Turkey considers gas agreements as opportunity to strengthen energy security
Azerbaijan, Baku, Aug. 10 / Trend A. Badalova /
A transit agreement between Azerbaijan and Turkey is a prerequisite for the Shah Deniz-II consortium, which will decide on its preferred transit project, Eurasia Energy Observer magazine editor-in-chief Andrej Tibold said.
"If no agreement is signed before the end of the year, then the development of Shah Deniz-2 could be postponed, though this would not be in the interest of the shareholders", Tibold said.
The reality, nevertheless, remains that all parties involved will have to continue negotiations to ultimately reach an agreement, Tibold said.
"Officially, Turkey and Azerbaijan are close to reaching a comprehensive agreement on transit fees, volumes, and the transport options of Azeri gas through Turkey", Tibold said.
"The most recent statements from both sides suggest that a final agreement is expected in September. A comprehensive transit agreement is of course a prerequisite for the Shah Deniz-II consortium to decide upon the transit project of its preference before the end of the year.
European companies interested in Azeri gas plan to make the Shah Deniz-II consortium some concrete offers for the purchase of gas volumes by October. This suggests that they are anticipating a final transit agreement to be reached between Turkey and Azerbaijan before then. However, similar announcements have been made in the past. It remains to be seen if an agreement will actually be signed in September."
The consortium developing the Azerbaijani gas condensate "Shah Deniz" field expects specific proposals from various pipeline projects from before October 1, 2011.
A plausible reason for why an agreement has not been signed up until this date has much to do with the nature of the negotiations, Tibold said.
"Obviously, both sides are trying to get the best possible deal out of it for themselves", Tibold said. "Azerbaijan has an increasing interest in reaching the European market, for which it needs transit through Turkey, which it also has a strong interest in reaching an agreement with in the near future.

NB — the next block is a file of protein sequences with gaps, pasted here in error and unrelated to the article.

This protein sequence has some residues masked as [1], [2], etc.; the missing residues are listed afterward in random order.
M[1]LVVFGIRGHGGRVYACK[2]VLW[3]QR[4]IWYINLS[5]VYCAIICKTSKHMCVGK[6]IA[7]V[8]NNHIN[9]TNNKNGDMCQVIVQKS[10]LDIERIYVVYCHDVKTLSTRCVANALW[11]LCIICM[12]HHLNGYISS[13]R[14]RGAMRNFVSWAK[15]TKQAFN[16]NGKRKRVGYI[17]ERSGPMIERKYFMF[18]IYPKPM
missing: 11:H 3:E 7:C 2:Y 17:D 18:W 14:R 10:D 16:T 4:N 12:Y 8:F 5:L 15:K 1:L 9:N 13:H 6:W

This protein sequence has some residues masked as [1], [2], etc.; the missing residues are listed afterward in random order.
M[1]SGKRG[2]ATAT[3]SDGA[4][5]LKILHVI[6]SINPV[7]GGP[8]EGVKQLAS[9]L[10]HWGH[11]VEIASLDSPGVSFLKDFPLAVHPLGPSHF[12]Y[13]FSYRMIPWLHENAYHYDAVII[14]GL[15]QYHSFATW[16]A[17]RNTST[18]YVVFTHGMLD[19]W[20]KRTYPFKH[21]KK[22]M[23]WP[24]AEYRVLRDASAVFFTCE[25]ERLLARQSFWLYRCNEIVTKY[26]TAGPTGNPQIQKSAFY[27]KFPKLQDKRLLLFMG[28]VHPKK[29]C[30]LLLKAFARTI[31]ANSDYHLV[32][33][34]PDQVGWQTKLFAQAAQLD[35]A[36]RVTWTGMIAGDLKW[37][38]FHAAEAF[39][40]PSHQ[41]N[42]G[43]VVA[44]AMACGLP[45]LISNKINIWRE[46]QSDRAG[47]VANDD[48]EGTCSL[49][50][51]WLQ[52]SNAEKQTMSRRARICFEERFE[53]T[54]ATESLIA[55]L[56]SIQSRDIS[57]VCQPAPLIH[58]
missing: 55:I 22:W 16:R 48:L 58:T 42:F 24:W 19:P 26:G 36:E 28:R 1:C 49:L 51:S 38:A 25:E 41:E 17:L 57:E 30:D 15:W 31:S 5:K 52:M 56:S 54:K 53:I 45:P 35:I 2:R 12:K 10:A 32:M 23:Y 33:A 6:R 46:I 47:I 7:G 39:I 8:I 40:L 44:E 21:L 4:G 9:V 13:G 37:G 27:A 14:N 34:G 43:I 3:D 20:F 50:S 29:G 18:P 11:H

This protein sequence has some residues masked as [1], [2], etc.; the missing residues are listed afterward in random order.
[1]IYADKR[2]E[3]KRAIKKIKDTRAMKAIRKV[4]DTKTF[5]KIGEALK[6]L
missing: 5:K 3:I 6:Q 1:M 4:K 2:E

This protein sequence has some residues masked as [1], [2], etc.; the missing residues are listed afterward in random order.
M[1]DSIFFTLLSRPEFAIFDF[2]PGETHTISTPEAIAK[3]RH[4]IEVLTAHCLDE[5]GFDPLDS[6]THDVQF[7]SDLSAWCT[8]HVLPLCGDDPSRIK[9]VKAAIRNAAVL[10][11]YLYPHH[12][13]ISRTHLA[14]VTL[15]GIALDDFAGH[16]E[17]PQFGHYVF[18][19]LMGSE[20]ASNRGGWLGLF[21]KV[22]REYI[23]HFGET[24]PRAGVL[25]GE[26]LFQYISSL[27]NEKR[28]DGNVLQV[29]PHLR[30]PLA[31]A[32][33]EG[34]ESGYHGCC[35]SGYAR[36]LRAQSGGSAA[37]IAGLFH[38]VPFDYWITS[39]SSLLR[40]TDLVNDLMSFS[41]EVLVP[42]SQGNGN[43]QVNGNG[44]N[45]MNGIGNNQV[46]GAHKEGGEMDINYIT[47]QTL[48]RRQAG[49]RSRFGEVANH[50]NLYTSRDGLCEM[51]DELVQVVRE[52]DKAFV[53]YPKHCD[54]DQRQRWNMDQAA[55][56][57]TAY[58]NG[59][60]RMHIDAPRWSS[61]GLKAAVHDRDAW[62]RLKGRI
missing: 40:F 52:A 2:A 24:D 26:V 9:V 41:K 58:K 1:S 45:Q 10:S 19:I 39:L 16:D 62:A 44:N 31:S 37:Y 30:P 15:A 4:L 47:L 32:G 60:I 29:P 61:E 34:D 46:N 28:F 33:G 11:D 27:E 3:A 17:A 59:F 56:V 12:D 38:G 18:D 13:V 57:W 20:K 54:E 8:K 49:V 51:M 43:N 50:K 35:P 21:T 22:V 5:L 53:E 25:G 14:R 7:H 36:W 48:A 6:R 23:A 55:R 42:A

Turkey, however, is very much aware of its growing geostrategic importance as a transit country not just for Caspian gas, but for Russian and Middle Eastern gas as well. Therefore, Turkey has more maneuverability in negotiations with Azerbaijan and can afford to bargain for more favorable conditions. Turkey also has time on its side."
"In a world where hydrocarbon resources will become increasingly scarce and prices are rising, Turkey, obviously, has a strong interest in securing stable and affordable supplies of oil and gas to its fast growing economy," Tibold said.
"Since it is relatively poor in hydrocarbon reserves of its own, it sees an opportunity in securing a stable supply, partially from the suppliers that use Turkey for transit. Therefore Turkey regards transit agreements with countries like Russia, Azerbaijan, and Iran as an opportunity to strengthen its own energy security. Since the stakes are high, these negotiations move forward slowly."
A signed transit agreement with Turkey is necessary to transport Azerbaijani gas, in particular from the Shah Deniz field to Europe. At present, SOCAR is negotiating with potential buyers and transporters of Azerbaijani gas.
Azerbaijan and Turkey plan to reach a transit agreement on Azerbaijani gas supplies to Europe in September 2011, Turkish Ambassador to Azerbaijan Hulusi Kilic said earlier.
Azerbaijan and Turkey plan to hold a new round of talks on the gas agreements package in late August.